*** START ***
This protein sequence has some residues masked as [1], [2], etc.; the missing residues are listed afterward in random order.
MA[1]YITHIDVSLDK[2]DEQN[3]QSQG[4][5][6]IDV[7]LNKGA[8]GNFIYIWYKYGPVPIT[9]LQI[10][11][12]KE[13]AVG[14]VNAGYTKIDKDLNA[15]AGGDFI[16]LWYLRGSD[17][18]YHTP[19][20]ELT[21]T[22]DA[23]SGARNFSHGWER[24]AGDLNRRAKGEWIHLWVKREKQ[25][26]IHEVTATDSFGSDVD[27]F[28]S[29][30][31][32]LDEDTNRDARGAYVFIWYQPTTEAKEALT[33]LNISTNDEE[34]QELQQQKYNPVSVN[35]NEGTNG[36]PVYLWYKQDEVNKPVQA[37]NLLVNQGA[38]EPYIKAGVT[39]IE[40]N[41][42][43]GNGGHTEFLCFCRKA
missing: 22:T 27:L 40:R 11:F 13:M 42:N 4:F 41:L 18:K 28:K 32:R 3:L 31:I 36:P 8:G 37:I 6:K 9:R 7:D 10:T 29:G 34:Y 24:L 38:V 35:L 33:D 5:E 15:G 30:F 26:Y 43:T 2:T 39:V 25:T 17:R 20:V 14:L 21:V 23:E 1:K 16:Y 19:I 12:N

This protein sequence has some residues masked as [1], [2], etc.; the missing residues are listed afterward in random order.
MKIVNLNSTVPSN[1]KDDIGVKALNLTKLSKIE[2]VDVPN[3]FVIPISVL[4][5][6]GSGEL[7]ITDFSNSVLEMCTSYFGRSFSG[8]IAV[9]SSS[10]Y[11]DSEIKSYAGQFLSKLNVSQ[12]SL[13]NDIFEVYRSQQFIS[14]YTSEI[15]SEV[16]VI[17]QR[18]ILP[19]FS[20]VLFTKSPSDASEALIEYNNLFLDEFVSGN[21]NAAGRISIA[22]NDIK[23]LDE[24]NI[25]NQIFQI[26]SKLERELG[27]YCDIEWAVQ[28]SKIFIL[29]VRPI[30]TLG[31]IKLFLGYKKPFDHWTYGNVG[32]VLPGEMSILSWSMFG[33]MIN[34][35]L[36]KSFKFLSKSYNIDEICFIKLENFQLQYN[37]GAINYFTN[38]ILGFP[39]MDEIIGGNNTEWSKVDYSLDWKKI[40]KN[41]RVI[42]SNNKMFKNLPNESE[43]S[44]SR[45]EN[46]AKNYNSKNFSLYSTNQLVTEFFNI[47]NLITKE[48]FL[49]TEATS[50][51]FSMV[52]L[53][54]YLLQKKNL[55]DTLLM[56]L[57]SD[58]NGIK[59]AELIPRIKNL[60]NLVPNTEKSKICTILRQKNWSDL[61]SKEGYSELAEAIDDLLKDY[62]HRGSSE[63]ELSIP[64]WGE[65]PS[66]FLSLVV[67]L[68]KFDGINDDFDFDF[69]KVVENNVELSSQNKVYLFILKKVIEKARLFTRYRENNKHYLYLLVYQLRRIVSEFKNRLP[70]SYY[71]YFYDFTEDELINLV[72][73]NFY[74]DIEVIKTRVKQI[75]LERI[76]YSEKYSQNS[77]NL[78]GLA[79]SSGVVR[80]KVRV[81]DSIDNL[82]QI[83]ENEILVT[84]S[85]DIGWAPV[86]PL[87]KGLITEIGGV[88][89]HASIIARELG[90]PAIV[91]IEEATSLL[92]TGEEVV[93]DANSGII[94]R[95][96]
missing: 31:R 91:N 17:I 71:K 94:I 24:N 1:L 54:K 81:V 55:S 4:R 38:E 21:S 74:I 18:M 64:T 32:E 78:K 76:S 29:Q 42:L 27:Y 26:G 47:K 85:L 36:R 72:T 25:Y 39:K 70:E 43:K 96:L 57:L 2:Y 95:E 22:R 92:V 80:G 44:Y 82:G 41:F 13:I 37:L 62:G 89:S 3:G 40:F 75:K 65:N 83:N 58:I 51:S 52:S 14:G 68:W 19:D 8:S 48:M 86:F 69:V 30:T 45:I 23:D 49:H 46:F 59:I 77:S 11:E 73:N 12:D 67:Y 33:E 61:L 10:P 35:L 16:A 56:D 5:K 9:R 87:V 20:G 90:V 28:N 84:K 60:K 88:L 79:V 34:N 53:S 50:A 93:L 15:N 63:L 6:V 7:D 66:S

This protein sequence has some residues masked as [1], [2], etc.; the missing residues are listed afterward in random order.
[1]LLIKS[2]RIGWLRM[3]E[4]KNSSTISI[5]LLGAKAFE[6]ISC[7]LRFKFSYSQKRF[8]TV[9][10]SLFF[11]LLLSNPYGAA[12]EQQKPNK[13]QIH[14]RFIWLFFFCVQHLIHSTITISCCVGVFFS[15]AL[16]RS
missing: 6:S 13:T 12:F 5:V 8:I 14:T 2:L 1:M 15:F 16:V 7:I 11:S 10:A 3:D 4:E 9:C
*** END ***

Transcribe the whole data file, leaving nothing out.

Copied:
This protein sequence has some residues masked as [1], [2], etc.; the missing residues are listed afterward in random order.
MA[1]YITHIDVSLDK[2]DEQN[3]QSQG[4][5][6]IDV[7]LNKGA[8]GNFIYIWYKYGPVPIT[9]LQI[10][11][12]KE[13]AVG[14]VNAGYTKIDKDLNA[15]AGGDFI[16]LWYLRGSD[17][18]YHTP[19][20]ELT[21]T[22]DA[23]SGARNFSHGWER[24]AGDLNRRAKGEWIHLWVKREKQ[25][26]IHEVTATDSFGSDVD[27]F[28]S[29][30][31][32]LDEDTNRDARGAYVFIWYQPTTEAKEALT[33]LNISTNDEE[34]QELQQQKYNPVSVN[35]NEGTNG[36]PVYLWYKQDEVNKPVQA[37]NLLVNQGA[38]EPYIKAGVT[39]IE[40]N[41][42][43]GNGGHTEFLCFCRKA
missing: 22:T 27:L 40:R 11:F 13:M 42:N 4:F 41:L 18:K 28:K 32:R 3:L 31:I 36:P 8:G 37:I 6:K 9:R 7:D 10:T 29:G 34:Y 24:L 38:V 35:L 33:D 5:E 15:G 30:F 26:Y 43:T 2:T 39:V 25:T 17:R 20:V 14:L 21:V 23:E 1:K 16:Y 19:I 12:N

This protein sequence has some residues masked as [1], [2], etc.; the missing residues are listed afterward in random order.
MKIVNLNSTVPSN[1]KDDIGVKALNLTKLSKIE[2]VDVPN[3]FVIPISVL[4][5][6]GSGEL[7]ITDFSNSVLEMCTSYFGRSFSG[8]IAV[9]SSS[10]Y[11]DSEIKSYAGQFLSKLNVSQ[12]SL[13]NDIFEVYRSQQFIS[14]YTSEI[15]SEV[16]VI[17]QR[18]ILP[19]FS[20]VLFTKSPSDASEALIEYNNLFLDEFVSGN[21]NAAGRISIA[22]NDIK[23]LDE[24]NI[25]NQIFQI[26]SKLERELG[27]YCDIEWAVQ[28]SKIFIL[29]VRPI[30]TLG[31]IKLFLGYKKPFDHWTYGNVG[32]VLPGEMSILSWSMFG[33]MIN[34][35]L[36]KSFKFLSKSYNIDEICFIKLENFQLQYN[37]GAINYFTN[38]ILGFP[39]MDEIIGGNNTEWSKVDYSLDWKKI[40]KN[41]RVI[42]SNNKMFKNLPNESE[43]S[44]SR[45]EN[46]AKNYNSKNFSLYSTNQLVTEFFNI[47]NLITKE[48]FL[49]TEATS[50][51]FSMV[52]L[53][54]YLLQKKNL[55]DTLLM[56]L[57]SD[58]NGIK[59]AELIPRIKNL[60]NLVPNTEKSKICTILRQKNWSDL[61]SKEGYSELAEAIDDLLKDY[62]HRGSSE[63]ELSIP[64]WGE[65]PS[66]FLSLVV[67]L[68]KFDGINDDFDFDF[69]KVVENNVELSSQNKVYLFILKKVIEKARLFTRYRENNKHYLYLLVYQLRRIVSEFKNRLP[70]SYY[71]YFYDFTEDELINLV[72][73]NFY[74]DIEVIKTRVKQI[75]LERI[76]YSEKYSQNS[77]NL[78]GLA[79]SSGVVR[80]KVRV[81]DSIDNL[82]QI[83]ENEILVT[84]S[85]DIGWAPV[86]PL[87]KGLITEIGGV[88][89]HASIIARELG[90]PAIV[91]IEEATSLL[92]TGEEVV[93]DANSGII[94]R[95][96]
missing: 31:R 91:N 17:I 71:K 94:I 24:N 1:L 54:K 81:V 55:S 4:R 38:E 21:S 74:I 18:M 64:T 32:E 78:K 76:S 29:Q 42:L 27:Y 26:G 47:K 85:L 36:R 72:T 25:Y 39:K 70:E 43:K 96:L 57:L 2:Y 95:E 22:R 92:V 80:G 44:Y 82:G 41:F 13:I 37:L 62:G 89:S 3:G 40:F 75:K 65:N 83:N 58:I 51:S 52:S 14:G 68:W 19:D 8:S 48:M 86:F 69:V 30:T 45:I 23:D 49:H 46:F 59:I 77:S 11:E 73:N 12:D 67:Y 33:E 61:L 10:P 35:L 16:A 56:D 5:K 9:R 87:V 20:G 90:V 28:N 84:K 60:K 88:L 79:V 34:N 53:S 50:A 93:L 15:N 63:L 6:V 7:D 66:S

This protein sequence has some residues masked as [1], [2], etc.; the missing residues are listed afterward in random order.
[1]LLIKS[2]RIGWLRM[3]E[4]KNSSTISI[5]LLGAKAFE[6]ISC[7]LRFKFSYSQKRF[8]TV[9][10]SLFF[11]LLLSNPYGAA[12]EQQKPNK[13]QIH[14]RFIWLFFFCVQHLIHSTITISCCVGVFFS[15]AL[16]RS
missing: 6:S 13:T 12:F 5:V 8:I 14:T 2:L 1:M 15:F 16:V 7:I 11:S 10:A 3:D 4:E 9:C